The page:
A World War II bomber pilot returns home thoroughly determined to have no more excitement in his life. He settles down in a quiet wills-and-trusts practice. In a dusty file about an unclaimed estate, he sees that a missing heir may be living in Europe. Searching for this heir, he is pulled into Cold War politics, kidnaped, and dragged into Communist Albania, where his fate becomes an international incident. The law overtakes George in a thoroughly believable way; it is an example of why readers fear the law, which may at any moment demand that we sacrifice our comfort, our place in society, and even our very lives.

By Eric Ambler,

Why should I read it?

1 author picked The Schirmer Inheritance as one of their favorite books, and they share why you should read it.

What is this book about?

"A masterful contribution to the literature of international dirty work." - The New Yorker
George Cary, former WWII bomber pilot and newly minted lawyer, reviews the files on the Schneider Johnson case, to make sure nothing has been overlooked. What George discovers connects a deserter from Napoleon's defeated army to a guerrilla fighter in post-war Greece, and leads him into a dangerous situation where his own survival will depend more on what he learned in the army than anything he learned in law school.


Book cover of Mistaken Identity

Garrett Epps Why did I love this book?

Scottoline, a former big-firm litigator, has created Benny Rosato, the founder of an all-female firm of defense lawyers, as the master of the world of courts and jails. In Mistaken Identity, however, Benny defends an unexpected client—“Alice Connoly,” who is Rosato herself, a double claiming to be a long-lost twin. What follows raises the question of why (as the mysterious defendant asks) Alice is in jail while Rosato is free, secure, and successful. In a way, Mistaken Identity is a feminist version of The Trial--a fever dream of that same hellish world that Kafka saw beneath K.’s feet--the law, supernatural and inhuman, that waits to devour the innocent and the guilty alike.

By Lisa Scottoline,

Why should I read it?

1 author picked Mistaken Identity as one of their favorite books, and they share why you should read it.

What is this book about?

Another riveting courtroom thriller from the female John Grisham.

Crack trial lawyer Bennie Rosato is called to the local prison to consult with Alice Connolly, a woman accused of committing cold-blooded murder and who wants Bennie to represent her at the trial. Bennie has no intention of taking the case, until she comes face to face with Connolly: the incarcerated woman is a dead ringer for Bennie - and claims to be her long-lost twin sister. Disbelieving but somehow convinced, Bennie takes on the case against her better judgement, and starts sniffing out the corruption and dangerous cover-up that lies…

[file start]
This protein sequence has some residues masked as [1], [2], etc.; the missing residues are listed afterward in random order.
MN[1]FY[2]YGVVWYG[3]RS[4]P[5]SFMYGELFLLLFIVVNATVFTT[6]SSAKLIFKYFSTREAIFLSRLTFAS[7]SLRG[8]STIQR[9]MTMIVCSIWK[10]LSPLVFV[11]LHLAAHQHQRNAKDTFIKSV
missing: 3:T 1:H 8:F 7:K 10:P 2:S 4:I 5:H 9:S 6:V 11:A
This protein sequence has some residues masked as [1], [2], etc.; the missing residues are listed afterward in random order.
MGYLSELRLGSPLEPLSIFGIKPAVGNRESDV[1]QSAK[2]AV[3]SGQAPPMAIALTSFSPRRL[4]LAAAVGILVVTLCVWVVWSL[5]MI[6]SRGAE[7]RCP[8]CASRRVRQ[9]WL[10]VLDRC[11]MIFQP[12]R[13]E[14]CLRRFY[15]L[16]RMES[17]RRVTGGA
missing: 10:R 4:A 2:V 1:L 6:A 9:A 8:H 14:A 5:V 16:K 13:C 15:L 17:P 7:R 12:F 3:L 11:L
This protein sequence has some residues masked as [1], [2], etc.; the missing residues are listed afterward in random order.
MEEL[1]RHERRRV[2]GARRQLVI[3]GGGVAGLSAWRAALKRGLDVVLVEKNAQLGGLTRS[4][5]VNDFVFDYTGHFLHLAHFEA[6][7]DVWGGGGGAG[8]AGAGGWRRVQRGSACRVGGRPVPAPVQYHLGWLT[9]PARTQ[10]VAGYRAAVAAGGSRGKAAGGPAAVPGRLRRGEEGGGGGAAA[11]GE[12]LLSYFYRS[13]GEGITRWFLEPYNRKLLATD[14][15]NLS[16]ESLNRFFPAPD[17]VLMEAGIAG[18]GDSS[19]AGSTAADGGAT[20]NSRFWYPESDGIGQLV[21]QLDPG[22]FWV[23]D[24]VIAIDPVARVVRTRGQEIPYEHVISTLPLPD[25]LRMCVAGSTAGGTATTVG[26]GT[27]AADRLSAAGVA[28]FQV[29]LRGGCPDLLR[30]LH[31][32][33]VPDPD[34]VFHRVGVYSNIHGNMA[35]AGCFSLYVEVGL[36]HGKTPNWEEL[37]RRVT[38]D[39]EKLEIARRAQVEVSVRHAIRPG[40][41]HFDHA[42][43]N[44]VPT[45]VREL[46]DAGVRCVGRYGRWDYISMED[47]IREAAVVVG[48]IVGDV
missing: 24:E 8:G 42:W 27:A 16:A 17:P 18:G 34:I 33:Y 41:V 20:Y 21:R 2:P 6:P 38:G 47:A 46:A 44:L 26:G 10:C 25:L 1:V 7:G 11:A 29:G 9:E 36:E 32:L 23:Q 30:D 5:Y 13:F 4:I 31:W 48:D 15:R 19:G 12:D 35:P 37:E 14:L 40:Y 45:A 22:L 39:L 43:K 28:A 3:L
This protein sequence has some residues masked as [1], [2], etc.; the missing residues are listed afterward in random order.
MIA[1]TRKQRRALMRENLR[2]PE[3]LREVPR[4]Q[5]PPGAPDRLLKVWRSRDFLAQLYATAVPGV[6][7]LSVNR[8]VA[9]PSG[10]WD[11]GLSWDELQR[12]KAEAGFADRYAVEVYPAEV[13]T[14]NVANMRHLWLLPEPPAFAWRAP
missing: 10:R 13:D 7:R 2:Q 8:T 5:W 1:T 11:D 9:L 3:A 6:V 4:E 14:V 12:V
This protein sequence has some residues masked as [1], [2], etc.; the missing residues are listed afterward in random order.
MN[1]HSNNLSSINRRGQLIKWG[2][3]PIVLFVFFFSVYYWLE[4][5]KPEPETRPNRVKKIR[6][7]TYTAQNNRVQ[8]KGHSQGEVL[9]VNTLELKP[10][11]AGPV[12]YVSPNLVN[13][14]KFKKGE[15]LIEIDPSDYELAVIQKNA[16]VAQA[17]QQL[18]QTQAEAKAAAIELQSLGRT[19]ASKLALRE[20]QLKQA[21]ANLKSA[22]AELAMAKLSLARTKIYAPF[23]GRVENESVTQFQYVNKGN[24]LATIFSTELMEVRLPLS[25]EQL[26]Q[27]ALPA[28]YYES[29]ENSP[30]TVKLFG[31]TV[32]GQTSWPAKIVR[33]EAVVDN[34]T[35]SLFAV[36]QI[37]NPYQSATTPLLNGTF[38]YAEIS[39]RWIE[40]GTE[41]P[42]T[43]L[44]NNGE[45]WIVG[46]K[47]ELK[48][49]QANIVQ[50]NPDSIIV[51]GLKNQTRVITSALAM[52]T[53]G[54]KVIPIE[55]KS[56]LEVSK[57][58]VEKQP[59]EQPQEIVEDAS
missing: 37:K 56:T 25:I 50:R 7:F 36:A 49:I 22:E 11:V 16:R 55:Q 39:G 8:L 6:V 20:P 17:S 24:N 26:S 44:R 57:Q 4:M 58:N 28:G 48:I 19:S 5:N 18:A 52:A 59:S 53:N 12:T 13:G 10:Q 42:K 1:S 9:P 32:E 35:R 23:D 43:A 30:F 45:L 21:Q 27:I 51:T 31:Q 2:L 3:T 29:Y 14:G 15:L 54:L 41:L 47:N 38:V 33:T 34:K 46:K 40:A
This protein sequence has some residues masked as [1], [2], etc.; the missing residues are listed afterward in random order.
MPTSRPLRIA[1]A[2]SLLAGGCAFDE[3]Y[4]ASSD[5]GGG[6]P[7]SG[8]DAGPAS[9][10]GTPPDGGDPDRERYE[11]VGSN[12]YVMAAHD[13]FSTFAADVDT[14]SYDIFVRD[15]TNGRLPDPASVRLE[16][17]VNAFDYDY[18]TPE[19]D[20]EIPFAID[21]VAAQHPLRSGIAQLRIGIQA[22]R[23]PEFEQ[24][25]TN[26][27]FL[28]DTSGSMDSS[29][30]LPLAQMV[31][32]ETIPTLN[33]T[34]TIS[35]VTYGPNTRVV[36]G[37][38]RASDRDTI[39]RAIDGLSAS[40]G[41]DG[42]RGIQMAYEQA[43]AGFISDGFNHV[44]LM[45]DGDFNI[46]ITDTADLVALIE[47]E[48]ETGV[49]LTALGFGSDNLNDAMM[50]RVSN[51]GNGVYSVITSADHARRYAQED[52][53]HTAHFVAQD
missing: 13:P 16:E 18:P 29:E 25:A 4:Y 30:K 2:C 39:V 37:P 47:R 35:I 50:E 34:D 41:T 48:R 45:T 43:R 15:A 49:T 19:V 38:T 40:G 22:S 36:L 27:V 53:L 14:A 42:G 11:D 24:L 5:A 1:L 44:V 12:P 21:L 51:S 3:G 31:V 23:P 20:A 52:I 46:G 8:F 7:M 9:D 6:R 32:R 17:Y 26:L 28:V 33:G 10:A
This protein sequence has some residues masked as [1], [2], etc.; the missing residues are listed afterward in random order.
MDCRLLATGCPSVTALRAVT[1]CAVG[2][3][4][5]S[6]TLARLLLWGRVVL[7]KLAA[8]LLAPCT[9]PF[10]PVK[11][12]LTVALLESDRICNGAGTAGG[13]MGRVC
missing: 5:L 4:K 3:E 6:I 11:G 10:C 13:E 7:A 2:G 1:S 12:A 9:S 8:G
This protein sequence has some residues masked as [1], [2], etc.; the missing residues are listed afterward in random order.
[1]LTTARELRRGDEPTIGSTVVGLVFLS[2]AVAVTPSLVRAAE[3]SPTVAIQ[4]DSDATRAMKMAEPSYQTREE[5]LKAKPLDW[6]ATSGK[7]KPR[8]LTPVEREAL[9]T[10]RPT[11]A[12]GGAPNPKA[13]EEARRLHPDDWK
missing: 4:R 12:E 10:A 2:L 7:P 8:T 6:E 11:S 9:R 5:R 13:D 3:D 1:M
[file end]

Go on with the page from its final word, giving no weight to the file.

You might also like...

The Deviant Prison: Philadelphia's Eastern State Penitentiary and the Origins of America's Modern Penal System, 1829-1913

By Ashley Rubin,

Book cover of The Deviant Prison: Philadelphia's Eastern State Penitentiary and the Origins of America's Modern Penal System, 1829-1913

Ashley Rubin Author Of The Deviant Prison: Philadelphia's Eastern State Penitentiary and the Origins of America's Modern Penal System, 1829-1913

New book alert!

Who am I?

I have been captivated by the study of prisons since my early college years. The fact that prisons are so new in human history still feels mind-blowing to me. I used to think that prisons have just always been around, but when you realize they are actually new, that has major implications. This is nowhere more clear than at the beginning: how hard it was to get to the point where prisons made sense to people, to agree on how prisons should be designed and managed, and to keep on the same path when prisons very quickly started to fail. It’s still puzzling to me.

Ashley's book list on the origins of American prisons

What is my book about?

What were America's first prisons like? How did penal reformers, prison administrators, and politicians deal with the challenges of confining human beings in long-term captivity as punishment--what they saw as a humane intervention?

The Deviant Prison centers on one early prison: Eastern State Penitentiary. Built in Philadelphia, one of the leading cities for penal reform, Eastern ultimately defied national norms and was the subject of intense international criticism.

The Deviant Prison traces the rise and fall of Eastern's unique "Pennsylvania System" of solitary confinement and explores how and why Eastern's administrators kept the system going, despite great personal cost to themselves. Anyone interested in history, prisons, and criminal justice will find something to enjoy in this book.

The Deviant Prison: Philadelphia's Eastern State Penitentiary and the Origins of America's Modern Penal System, 1829-1913

By Ashley Rubin,

What is this book about?

Early nineteenth-century American prisons followed one of two dominant models: the Auburn system, in which prisoners performed factory-style labor by day and were placed in solitary confinement at night, and the Pennsylvania system, where prisoners faced 24-hour solitary confinement for the duration of their sentences. By the close of the Civil War, the majority of prisons in the United States had adopted the Auburn system - the only exception was Philadelphia's Eastern State Penitentiary, making it the subject of much criticism and a fascinating outlier. Using the Eastern State Penitentiary as a case study, The Deviant Prison brings to light…